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The Internet: What's In a Name?


Dot com names continue to get stranger.

In the mid 90's, Chris Clark, of Washington D.C., bought the web domain for $20. Earlier this month, he sold it for $2.6 million. What's in a dot com name? Apparently, millions and millions of dollars.

In the early days of the Internet, smart investors and web entrepreneurs knew that domain names would one day be worth big money. Topping the list? You guessed it., which went for $12 million. Following closely behind is, which went for $10 million. Fortunately for Clark, when he first tried to sell, the Pizza Huts (YUM), Dominos (DPZ), and Papa Johns (PZZA) of the world weren't listening.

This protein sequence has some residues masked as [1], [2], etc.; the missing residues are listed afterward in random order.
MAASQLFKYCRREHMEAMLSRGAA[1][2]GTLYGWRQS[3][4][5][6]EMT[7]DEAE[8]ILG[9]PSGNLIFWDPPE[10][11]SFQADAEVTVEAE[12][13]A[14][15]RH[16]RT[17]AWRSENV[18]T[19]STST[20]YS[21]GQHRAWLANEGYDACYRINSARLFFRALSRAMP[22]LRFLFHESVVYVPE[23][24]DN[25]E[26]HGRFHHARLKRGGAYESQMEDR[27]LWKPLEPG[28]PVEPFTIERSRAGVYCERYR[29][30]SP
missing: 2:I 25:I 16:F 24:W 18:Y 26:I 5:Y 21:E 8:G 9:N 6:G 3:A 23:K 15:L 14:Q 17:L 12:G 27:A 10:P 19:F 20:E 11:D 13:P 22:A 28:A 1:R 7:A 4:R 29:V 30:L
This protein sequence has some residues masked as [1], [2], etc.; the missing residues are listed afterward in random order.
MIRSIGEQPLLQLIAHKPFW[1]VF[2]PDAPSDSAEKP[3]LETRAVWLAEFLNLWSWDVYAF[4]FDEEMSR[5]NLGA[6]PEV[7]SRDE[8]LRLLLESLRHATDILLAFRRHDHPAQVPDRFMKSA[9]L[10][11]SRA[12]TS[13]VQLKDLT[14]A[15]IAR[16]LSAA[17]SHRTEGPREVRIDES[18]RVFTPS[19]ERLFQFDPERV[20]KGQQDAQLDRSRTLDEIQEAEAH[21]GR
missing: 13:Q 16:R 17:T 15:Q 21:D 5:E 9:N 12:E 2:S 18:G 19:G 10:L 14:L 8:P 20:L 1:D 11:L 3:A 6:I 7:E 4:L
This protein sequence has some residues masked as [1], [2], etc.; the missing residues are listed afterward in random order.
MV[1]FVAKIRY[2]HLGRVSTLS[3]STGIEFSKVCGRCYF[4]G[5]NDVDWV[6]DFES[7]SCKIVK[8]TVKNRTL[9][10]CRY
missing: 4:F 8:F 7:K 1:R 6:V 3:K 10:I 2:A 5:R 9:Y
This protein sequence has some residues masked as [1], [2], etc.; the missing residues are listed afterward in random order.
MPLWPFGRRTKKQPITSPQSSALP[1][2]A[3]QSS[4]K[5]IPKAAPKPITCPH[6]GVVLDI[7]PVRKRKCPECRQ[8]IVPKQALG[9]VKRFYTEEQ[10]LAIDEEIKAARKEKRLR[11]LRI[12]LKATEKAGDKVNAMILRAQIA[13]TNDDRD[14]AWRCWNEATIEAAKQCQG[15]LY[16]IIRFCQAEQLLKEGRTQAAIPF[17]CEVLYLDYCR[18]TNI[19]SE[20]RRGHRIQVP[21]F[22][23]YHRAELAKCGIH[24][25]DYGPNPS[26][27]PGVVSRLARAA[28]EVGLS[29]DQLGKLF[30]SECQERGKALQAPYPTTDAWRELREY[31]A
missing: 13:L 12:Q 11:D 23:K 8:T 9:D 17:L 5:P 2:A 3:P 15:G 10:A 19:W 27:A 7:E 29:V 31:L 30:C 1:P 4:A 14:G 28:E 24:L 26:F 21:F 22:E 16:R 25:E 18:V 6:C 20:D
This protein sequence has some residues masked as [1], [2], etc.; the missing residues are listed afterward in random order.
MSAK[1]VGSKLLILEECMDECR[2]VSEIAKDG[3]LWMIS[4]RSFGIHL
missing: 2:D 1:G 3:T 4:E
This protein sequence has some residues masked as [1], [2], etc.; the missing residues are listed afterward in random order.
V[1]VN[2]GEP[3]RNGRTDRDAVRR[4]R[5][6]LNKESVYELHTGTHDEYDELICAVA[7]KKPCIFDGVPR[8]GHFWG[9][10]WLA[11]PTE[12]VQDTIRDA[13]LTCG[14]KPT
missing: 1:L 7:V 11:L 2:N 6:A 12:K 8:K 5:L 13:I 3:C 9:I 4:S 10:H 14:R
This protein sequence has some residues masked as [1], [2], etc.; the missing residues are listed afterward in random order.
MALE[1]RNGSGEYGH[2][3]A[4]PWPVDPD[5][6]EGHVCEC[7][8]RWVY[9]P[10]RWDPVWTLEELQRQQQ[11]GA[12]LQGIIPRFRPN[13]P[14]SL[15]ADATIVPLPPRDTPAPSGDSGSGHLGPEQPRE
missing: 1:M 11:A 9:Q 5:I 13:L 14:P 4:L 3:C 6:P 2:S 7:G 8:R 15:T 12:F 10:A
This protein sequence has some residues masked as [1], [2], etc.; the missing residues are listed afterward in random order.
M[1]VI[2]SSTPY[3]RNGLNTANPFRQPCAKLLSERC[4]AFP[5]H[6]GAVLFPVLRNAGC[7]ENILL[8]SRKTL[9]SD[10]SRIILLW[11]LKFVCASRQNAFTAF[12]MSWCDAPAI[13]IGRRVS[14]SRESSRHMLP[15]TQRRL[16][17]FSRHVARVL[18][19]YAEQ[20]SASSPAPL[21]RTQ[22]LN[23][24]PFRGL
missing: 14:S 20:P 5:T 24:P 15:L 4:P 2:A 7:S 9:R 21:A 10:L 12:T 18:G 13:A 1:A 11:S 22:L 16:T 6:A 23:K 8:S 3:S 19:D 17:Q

"At the time, we were explaining what the Internet was to them… It didn't catch on quickly," he reported in the Washington Post. But just a decade later they did, and Clark is now a millionaire.

But the salad days of domain name selling are just about over. In fact, now that all the straight-forward names have been purchased, more and more Internet companies are forced to use names that sound like… well… gibberish. Like what's Or Or (GOOG)?

As Hoofy and Boo find out, there's a lot more to naming the net than meets the i.

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